The purpose of the motion is to deal with what happens when someone is diagnosed with sight loss. The UK has a well-established, well-oiled, well-functioning and proven system where there are eye clinic liaison officers in all of the main hospital groups and facilities where people are diagnosed with sight loss. When a consultant diagnoses any type of eye condition, he or she immediately refers patients to an eye clinic liaison officer who has contacts with various NGOs, including guide dog organisations, the Royal National Institute of Blind People, ChildVision, in the case of a young person, and sports or peer counselling. They help to make it as seamless as possible for people to make the transition to not having full sight. This gives them a quality of life and equips them with the independence we all enjoy, aspire to and deserve as citizens.

We are living in a society that has ratified the UN Convention on the Rights of Persons with Disabilities and respects and espouses the equality of all citizens. When somebody is hit with a diagnosis of sight loss, his or her whole world comes crumbling down. Imagine what it is like for a person to lose all or a lot of his or her sight, having been able to drive, read and navigate the world seamlessly and then to find him or herself in a situation where he or she is no longer able to do that.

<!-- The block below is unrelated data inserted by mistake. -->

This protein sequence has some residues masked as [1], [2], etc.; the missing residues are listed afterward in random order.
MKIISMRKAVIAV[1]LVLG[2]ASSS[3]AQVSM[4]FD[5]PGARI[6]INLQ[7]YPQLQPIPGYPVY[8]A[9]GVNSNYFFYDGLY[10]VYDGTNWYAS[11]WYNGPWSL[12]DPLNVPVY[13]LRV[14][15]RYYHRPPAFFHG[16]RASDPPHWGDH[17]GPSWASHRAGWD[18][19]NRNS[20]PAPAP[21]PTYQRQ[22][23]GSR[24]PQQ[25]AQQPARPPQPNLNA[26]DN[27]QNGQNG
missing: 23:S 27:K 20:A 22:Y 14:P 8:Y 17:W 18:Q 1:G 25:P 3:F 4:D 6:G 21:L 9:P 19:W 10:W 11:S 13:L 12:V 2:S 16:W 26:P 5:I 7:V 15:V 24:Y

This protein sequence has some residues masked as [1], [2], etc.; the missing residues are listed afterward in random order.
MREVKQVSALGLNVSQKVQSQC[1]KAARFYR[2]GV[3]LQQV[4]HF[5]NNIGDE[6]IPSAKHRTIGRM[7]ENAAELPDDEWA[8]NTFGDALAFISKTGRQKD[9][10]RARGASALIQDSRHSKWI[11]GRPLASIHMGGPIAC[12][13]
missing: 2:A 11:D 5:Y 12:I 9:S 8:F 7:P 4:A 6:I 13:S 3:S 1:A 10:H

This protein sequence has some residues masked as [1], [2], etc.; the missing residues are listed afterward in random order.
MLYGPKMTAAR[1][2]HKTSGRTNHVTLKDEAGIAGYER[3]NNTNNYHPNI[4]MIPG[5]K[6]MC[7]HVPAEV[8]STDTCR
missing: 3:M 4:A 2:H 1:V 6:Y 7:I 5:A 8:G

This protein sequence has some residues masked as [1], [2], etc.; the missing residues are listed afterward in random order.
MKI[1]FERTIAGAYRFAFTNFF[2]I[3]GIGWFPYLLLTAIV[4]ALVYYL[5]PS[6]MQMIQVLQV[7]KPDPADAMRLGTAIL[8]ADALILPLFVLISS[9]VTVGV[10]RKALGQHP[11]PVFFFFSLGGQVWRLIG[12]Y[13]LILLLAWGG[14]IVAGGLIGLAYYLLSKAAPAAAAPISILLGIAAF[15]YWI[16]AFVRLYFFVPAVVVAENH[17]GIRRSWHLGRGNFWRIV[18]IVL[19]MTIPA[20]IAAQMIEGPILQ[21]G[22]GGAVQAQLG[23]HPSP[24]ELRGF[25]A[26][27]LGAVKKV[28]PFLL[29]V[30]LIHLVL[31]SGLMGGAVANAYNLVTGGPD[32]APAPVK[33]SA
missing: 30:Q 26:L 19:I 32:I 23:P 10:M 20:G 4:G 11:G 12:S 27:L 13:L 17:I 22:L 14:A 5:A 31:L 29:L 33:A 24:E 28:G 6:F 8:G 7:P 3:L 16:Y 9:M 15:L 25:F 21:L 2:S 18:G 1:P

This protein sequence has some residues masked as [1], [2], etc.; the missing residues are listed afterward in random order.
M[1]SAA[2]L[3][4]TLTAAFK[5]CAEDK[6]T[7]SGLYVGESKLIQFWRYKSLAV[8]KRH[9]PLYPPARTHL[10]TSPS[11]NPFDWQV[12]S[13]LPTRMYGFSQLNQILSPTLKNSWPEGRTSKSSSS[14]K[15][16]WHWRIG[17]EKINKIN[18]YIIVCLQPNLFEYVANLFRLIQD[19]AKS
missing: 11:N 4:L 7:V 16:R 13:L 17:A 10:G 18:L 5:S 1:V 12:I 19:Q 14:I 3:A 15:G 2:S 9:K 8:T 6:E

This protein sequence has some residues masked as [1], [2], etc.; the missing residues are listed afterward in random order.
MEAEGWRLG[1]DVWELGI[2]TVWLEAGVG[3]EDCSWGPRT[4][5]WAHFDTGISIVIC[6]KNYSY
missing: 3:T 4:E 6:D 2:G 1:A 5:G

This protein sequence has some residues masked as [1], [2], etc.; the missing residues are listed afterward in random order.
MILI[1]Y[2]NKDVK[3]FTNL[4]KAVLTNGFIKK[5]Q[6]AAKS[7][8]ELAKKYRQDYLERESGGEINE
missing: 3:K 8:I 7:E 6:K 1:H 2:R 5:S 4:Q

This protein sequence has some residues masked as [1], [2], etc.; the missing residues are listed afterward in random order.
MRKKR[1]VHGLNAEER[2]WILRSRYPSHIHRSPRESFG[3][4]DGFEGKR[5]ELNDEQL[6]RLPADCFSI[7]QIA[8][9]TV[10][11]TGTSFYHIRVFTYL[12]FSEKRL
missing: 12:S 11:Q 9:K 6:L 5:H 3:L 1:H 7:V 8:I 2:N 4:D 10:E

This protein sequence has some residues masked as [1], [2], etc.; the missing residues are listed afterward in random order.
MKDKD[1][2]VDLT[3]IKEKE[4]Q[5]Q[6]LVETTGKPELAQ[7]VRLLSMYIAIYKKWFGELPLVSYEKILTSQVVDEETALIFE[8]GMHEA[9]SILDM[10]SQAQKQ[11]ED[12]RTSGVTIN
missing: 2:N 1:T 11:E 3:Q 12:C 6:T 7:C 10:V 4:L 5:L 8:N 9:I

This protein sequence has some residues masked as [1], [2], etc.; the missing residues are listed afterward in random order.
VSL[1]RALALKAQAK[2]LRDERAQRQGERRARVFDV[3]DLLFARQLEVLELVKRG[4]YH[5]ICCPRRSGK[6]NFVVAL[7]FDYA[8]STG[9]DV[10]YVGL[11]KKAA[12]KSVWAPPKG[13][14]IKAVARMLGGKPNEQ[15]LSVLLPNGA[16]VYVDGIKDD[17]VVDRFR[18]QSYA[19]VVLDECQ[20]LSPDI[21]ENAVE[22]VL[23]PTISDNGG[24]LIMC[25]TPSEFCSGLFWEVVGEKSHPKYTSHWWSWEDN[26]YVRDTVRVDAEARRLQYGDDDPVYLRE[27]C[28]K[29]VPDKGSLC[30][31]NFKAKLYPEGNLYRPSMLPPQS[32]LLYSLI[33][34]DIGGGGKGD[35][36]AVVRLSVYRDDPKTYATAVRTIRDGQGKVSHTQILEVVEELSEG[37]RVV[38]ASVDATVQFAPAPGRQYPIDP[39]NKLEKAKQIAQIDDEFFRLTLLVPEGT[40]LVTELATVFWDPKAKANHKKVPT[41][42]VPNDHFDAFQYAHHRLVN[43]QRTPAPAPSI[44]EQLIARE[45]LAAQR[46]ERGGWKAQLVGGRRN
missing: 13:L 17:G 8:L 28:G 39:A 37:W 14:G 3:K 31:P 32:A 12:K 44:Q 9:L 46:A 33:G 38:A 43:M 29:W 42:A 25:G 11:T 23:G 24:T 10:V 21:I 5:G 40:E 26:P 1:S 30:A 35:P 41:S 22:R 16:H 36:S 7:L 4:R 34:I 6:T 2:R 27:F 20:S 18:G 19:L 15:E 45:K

A raft of supports are available to help people. The National Council for the Blind is doing pioneering work in terms of creating equality, setting up transport training centres, peer counselling and so on. The number of people who lose their sight but do not realise this type of work is being done is frightening. That is because the link between the medical profession and NGOs is not there. As I said, the system in England works exceptionally well, and the facts and statistics are there to back that up.

I give full credit to people like Professor Keegan and his team and others who have promoted this and campaigned for it for a long time. A new scheme - it is not a pilot scheme - was set up about 12 months ago in Dublin. It involves an eye clinic liaison officer, and I believe the person in the Mater Private Hospital with responsibility for this is in Gallery. The scheme will serve the Royal Victoria Eye and Ear Hospital, Temple Street and a couple of other hospitals. The statistics for the scheme are phenomenal in terms of what the person has achieved. Referrals to NGOs have risen dramatically and the feedback from people who have used the service has been tremendous in terms of their mental health and immediate access to step down supports and services, retraining and so on.